As always – remember to be who YOU are – because you are AMAZING

#mindsetmonday – Overwhelmed by the thought of getting “healthy”?

Getting healthy is on a majority of our 2020 goal lists. But figuring out what that means can be difficult and there is so much information out there it can be overwhelming. Because of this, many of us give up because it takes up too much time to figure it all out. If this is you – you’re not alone! I’ve fallen victim to this type of behavior and so do thousands/millions of your fellow humans. So, what can we do to attempt to avoid this trap?

First – you can’t make your goal to general – “getting healthy” is way too general. What the hey does that mean and what does that look like? Setting smaller, more definable goals such as “To improve my skin and not age before my time, I will drink 1 gallon of water a day – at least 4 days of the week”. You are then able to figure out cues/triggers for yourself to create that habit. Once mastered you move on to the next specific and measureable goal. Before you know it at the end of the year, you’re more “healthy” than you’ve ever been.

Don’t get stuck in the “generalities” trap! Define your goal and the specific actions you will take and you’ll soon be crushing it. You CAN do it – you have the power within.

5 keys to reading food labels

Food Labels – what the hey do they actually tell you? How do you read them, what should you look for? They can be confusing and deceptive.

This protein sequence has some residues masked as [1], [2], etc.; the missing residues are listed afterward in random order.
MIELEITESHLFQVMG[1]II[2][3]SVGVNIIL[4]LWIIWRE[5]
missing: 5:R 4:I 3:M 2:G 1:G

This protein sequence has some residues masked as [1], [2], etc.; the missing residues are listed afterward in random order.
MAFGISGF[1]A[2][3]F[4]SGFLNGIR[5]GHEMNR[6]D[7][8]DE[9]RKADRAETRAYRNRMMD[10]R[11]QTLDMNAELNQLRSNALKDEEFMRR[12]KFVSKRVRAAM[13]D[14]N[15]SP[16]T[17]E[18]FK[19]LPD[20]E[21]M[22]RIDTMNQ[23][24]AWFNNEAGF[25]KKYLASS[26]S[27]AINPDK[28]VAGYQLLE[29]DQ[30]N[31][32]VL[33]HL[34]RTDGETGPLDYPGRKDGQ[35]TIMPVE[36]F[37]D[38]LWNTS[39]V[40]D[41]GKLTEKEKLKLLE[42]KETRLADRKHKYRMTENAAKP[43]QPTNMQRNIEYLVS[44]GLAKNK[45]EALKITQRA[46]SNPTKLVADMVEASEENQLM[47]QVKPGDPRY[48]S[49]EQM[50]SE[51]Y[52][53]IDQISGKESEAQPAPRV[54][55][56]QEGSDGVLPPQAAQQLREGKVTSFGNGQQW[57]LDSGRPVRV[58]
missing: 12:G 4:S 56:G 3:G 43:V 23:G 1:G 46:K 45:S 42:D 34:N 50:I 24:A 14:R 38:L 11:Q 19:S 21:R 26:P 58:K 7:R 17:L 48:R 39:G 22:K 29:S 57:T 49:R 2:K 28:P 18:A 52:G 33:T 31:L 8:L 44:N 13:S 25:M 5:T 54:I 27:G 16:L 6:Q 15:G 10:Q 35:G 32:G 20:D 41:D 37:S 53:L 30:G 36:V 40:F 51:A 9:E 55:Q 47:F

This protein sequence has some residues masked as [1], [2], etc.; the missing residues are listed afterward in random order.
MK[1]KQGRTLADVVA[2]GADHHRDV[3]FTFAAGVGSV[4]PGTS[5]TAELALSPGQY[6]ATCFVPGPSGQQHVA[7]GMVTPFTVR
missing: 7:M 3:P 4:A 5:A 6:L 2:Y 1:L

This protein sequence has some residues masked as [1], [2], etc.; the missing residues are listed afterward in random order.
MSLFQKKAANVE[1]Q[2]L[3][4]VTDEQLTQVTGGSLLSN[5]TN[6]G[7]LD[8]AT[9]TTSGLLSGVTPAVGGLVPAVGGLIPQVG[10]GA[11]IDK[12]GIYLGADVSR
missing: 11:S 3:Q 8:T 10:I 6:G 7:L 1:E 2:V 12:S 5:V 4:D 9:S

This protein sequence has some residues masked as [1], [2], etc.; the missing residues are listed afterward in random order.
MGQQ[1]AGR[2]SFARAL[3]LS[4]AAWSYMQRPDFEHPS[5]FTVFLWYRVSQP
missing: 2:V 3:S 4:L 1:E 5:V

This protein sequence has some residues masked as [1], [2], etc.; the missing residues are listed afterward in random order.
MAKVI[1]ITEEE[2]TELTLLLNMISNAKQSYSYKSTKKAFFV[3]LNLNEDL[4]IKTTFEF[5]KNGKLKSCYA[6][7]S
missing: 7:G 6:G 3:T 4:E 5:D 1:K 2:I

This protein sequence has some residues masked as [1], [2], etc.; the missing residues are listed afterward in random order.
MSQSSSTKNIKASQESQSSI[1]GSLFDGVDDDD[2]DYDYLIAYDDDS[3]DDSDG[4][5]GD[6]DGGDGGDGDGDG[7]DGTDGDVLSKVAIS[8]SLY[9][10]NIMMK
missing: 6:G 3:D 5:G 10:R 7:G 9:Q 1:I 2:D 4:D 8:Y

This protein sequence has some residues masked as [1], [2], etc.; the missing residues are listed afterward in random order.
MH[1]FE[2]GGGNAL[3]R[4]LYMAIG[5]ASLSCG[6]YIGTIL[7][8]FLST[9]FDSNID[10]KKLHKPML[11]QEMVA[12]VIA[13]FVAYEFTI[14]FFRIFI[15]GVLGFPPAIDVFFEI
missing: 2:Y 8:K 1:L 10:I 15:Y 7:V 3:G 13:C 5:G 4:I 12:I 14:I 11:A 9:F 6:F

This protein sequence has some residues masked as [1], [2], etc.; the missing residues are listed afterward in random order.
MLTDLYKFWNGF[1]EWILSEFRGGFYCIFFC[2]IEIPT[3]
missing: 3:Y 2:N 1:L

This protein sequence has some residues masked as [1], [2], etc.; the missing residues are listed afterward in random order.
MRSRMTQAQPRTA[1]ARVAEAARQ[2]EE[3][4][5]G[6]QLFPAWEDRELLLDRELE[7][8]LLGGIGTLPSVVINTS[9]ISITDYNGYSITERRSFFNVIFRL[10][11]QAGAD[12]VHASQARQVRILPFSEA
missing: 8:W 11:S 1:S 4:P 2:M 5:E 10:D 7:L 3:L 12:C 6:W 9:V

In the name of attempting to be “healthy”, I used to go to the grocery store and examine every product and attempt to look at the labels to determine nutritional value. I would sort of look through, but the information I was looking for never really popped out at me. After a while, I just stopped as I saw it as a futile and pointless exercise. However, now that I’m armed with better information, I look for a few key identifiers. I then have enough information to at least understand what I’m buying and make an informed choice.

Let’s break down the food label and then I’ll give you 5 key things to look for:

First off – there are 9 sections to a food label along with the ingredient listing:

  • Serving size
  • Calories & calories from fat
  • % Daily Value
  • Fat – broken down by saturated, unsaturated, transfats
  • Cholesterol & Sodium
  • Carbs – including dietary fiber and sugar (should have not more than 25g or 6 tspn/day)
  • Fiber – (need at least 35-40G per day)
  • Protein
  • Vitamins and Minerals – only A, C, Calcium & Iron (doesn’t distinguish between natural or synthetic)

But so what? How does that help?! Here’s what you really need to focus on when looking at a label :

  1. Key Ingredients:
    • Use the 5 Ingredient Rule – if purchasing processed food, find ones with 5 ingredients are less.  In these cases, less is nutritionally more.
    • Avoid products with ingredients that are hard to pronounce.
    • Double check for Sugar in Disguise.
    • Quality Matters – opt for organic when possible & avoid hydrogenated oils.